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Barlow Trail Roadhouse To Air on “Destination Oregon”

By Amber Ford

Barlow Trail Roadhouse To Air on “Destination Oregon”

While the Mt. Hood corridor is known for its historical highways, hillsides, natural beauty and legendary ski resorts, the old log buildings nestled along highway 26 hold some of the more unique and timeless stories associated with this beautiful area. Many of these historical buildings were used to host and house miners, loggers and those who helped build and create our current highway. From the Zigzag Inn to The Barlow Trail Roadhouse, history enthusiasts flock to these locations for a glimpse into what life was like long before the Mt. Hood National Forest became the popular tourist destination it is today.

These landmarks and buildings have become so fascinating that many travel media outlets have reached out to business owners, like Rick Exley of The Barlow Trail Roadhouse, for interviews that reflect upon the rich history and culture that has shaped their businesses over the years. On Friday, March 1st, Exley met with the production crew of “Destination Oregon,” (a media group out of Bend, Oregon) for an interview addressing the history of his building and restaurant for their television program.

“This wasn’t my first interview about my restaurant,” Exley said. Having owned The Barlow Trail Roadhouse for 20 years, Exley is no stranger to interviews, articles and programs focusing on the history and legends that have surrounded not only his historical building, but the Mt. Hood Villages as a whole. “The producer met me early that morning and we discussed a lot of the history of the building as well as our menu and some of the local food favorites,” Exley said.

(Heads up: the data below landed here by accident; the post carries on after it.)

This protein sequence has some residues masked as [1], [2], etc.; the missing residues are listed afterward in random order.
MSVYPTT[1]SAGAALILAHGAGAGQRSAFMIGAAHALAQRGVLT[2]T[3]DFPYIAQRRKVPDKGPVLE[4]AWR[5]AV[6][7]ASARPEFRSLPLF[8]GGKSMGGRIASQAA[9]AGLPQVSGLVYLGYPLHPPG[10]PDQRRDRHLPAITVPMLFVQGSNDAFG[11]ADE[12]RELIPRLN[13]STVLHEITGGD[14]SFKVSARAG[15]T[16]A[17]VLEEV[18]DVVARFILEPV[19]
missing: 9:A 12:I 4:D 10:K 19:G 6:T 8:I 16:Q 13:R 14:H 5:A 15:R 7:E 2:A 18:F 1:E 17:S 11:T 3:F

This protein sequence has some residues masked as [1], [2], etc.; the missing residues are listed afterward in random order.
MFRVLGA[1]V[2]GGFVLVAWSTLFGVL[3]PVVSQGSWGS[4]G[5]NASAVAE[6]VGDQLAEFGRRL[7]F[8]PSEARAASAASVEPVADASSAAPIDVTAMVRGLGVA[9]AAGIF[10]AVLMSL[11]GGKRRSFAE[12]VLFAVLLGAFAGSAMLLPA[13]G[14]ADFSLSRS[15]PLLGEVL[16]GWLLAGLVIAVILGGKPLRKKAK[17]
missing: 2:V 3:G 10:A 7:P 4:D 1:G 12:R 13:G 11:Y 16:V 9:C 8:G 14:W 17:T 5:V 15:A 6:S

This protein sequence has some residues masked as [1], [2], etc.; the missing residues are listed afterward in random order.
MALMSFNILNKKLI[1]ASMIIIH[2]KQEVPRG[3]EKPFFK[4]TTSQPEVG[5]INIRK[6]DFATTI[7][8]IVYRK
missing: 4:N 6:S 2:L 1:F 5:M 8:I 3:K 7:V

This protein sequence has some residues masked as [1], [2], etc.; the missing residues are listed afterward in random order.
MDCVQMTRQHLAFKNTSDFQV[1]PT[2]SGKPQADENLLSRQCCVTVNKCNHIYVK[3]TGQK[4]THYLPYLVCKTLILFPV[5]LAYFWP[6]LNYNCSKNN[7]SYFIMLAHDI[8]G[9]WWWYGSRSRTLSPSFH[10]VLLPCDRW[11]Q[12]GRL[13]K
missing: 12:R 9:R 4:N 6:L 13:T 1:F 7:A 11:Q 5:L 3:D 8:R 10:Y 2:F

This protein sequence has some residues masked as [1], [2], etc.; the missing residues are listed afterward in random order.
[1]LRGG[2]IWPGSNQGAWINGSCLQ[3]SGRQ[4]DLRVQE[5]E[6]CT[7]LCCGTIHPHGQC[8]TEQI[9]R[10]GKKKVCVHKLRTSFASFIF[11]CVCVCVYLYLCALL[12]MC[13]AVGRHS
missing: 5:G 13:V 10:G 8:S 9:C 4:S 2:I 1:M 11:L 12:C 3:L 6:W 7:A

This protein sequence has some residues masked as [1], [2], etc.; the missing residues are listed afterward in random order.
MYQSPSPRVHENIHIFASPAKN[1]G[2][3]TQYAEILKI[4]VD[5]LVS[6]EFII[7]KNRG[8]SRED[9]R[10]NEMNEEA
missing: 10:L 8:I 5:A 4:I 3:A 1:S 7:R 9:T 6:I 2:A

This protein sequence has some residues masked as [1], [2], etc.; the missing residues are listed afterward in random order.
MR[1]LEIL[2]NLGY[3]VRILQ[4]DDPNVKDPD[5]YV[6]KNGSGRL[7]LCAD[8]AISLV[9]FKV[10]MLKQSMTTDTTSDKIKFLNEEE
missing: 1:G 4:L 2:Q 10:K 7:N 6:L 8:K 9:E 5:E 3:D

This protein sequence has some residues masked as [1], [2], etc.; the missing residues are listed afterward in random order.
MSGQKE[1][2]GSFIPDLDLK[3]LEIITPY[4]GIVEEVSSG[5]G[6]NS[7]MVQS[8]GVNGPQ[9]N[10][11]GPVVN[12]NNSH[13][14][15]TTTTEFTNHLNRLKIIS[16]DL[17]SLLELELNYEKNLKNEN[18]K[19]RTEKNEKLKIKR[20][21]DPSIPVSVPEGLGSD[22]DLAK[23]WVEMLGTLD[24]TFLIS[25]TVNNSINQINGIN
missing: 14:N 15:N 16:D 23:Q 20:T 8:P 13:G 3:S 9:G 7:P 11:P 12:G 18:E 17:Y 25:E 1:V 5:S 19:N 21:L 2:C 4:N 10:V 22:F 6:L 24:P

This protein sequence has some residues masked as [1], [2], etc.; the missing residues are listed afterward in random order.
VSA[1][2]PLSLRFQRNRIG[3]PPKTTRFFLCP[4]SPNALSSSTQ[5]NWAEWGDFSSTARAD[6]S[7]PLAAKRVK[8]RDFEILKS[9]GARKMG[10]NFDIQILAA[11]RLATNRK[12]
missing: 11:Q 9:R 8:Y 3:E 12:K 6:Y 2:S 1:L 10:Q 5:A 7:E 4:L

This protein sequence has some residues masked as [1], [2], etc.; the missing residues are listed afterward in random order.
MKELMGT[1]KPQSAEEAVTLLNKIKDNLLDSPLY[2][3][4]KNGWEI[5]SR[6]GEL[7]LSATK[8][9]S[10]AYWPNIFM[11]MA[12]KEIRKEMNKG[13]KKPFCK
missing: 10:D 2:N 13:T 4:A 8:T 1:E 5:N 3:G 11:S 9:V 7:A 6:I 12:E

According to Exley, many of these travel media outlets are interested in the stories associated with buildings such as his. Constructed in 1925, the current Barlow Trail Roadhouse once served as a general store for loggers and miners working in the area and by 1926 became a restaurant with a bordello operating on the second floor. Exley claims that when the city of Portland began to crack down on illegal prostitution, many of those in the industry relocated to places like the Mt. Hood Villages, looking for clients among the crews stationed here while building the current highway.

While brothels and booze may primarily comprise the historical lure, other unique mysteries also reside within the walls of the Barlow Trail Roadhouse. According to Exley it’s not just his staff and patrons that can be seen and heard throughout the building, but ghosts of residents past who also call The Barlow Trail Roadhouse home. Exley claims that over the 20 years he has owned the restaurant, he and his staff have witnessed everything from apparitions to items flying off the walls and shelves. “I’ve seen a television come flying off the wall and shortly after that happened I heard pots and pans being knocked over in the storage closet while no one was in there,” Exley said. Legends of these mysterious beings have become so popular that several paranormal investigative teams and shows have set up cameras and other recording devices to catch what Exley claims has been haunting his restaurant for decades. “One of our resident ghosts, Jean, has her own booth that she regularly sits at and has been recorded by one of the paranormal teams as saying ‘don’t touch me.’” Exley added.

The official air date for the episode on Destination Oregon is yet to be determined but those interested in more on the history of The Barlow Trail Restaurant and the interview with Destination Oregon can visit

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